Netflix added 8.8m paying subscribers in the last three months of 2018

David Murphy

Netflix added 8.8m new paying subscribers in the last three months of 2018, comfortably beating its own estimate of 7.6m new subscribers, and taking its total number of subscribers globally to 139m.

Of the 8.8m new subscribers, 7.3m came from outside the US. Over the course of 2018, Netflix added 29m new paid subs, compared to 22m in 2017. The company said it expects to add another 8.9m new paid subs in the first quarter of 2019.

Revenues for the quarter were up 28 per cent year-on-year at $4.2bn (£3.2bn). Total revenue for 2018 came in at $16bn, 35 per cent up on the previous year.

The results were announced two days after Netflix revealed plans to raise the price of a monthly subscription for US consumer by $1-$2 per month, depending on the plan they are on.

In a letter to shareholder, the company says its multi-year plan is to keep significantly growing its content while increasing its revenue faster to expand its operating margins. It also said that “as a result of our success with original content, we're becoming less focused on 2nd run programming.”

The letter went on to say that in the US, Netflix earns around 10 per cent of television screen time and that when it comes to competition, Netflix competes with (and loses to) Fortnite more than HBO. The letter also notes that when YouTube went down globally for a few minutes in October, Netflix’s viewing and signups spiked for that time.

Netflix’s own current content hits include the Bird Box, starring Sandra Bullock, which the company estimates will be seen in over 80m member households in its first four weeks; You (40m households in the first four weeks); and Sex Education (also 40m households in the first four weeks).

Commenting on the results, MediaCom UK CEO Josh Krichefski said that, despite impressive subscriber numbers, Netflix has some serious questions to ponder about its business model. He said:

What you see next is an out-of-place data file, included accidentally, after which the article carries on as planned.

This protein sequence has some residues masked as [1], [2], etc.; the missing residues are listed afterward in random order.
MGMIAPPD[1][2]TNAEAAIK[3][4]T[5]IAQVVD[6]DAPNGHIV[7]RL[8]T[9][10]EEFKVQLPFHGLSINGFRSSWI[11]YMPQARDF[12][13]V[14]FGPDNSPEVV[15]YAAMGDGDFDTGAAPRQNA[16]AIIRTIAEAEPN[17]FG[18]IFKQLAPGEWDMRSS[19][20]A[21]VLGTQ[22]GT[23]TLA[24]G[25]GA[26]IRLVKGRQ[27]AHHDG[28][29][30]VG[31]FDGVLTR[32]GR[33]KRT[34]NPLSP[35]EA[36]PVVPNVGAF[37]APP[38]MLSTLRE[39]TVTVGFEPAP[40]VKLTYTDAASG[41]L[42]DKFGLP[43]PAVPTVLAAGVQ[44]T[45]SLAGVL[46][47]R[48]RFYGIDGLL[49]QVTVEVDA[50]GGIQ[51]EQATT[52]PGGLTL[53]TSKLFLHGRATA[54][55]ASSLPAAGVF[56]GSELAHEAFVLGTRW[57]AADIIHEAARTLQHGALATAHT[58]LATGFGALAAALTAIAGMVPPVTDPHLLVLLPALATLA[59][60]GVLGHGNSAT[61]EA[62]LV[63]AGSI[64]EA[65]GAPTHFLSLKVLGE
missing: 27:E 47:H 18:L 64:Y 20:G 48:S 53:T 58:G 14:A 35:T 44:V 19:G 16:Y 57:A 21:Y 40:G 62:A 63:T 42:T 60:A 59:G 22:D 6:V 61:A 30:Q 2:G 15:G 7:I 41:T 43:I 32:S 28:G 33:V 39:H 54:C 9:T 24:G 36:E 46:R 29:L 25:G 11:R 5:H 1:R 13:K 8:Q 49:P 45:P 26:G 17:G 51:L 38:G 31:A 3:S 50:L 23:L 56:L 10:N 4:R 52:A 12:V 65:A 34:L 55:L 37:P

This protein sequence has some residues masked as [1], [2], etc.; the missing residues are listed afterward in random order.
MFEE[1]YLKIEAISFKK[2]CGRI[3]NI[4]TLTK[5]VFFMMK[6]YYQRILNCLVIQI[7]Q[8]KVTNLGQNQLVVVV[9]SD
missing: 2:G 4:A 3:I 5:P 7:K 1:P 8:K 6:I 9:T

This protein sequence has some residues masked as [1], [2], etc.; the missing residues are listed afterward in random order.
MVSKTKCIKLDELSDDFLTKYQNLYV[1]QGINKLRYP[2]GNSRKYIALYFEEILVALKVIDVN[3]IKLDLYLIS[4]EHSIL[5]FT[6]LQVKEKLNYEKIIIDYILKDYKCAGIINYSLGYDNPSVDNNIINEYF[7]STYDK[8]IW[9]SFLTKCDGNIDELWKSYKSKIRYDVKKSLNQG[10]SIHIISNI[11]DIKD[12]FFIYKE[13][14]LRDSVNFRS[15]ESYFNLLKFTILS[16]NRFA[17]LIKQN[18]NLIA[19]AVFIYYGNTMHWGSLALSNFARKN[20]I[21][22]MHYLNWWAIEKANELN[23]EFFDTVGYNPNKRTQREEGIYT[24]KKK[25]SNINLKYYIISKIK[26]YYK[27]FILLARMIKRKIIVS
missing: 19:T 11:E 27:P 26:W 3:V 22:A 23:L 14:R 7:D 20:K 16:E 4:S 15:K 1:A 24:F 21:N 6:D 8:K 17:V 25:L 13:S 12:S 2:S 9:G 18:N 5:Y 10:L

“Netflix’s growing catalogue of exclusive shows and ongoing push to create original content is clearly reaping rewards; recent hits such as Bird Box and Haunting of Hill House are generating the same buzz as Oscar-winning films. This is all well and good but it does beg the question of how much longer Netflix can sustain itself without an advertising model, with the likes of Prime Video and NowTV making up ground quickly. While Netflix currently leads the way in streaming platforms, investing millions and millions into its own content may not be enough to enjoy unbridled success in the future.

“As streaming platforms continue to prove popular – together with the mass adoption of smart TVs – the door is open for brands and advertisers to join the conversation too. With the opportunity to deliver targeted ads on connected TVs, the likes of Amazon’s Fire Stick and Google’s Chromecast can seize the opportunity to deliver content in a smart, programmatically-driven way. It will be interesting to see how Netflix responds to a future of smart, digital TV advertising and whether it will be forced into an ad-based model to sate the increasing consumer demand for exclusive and engaging content.”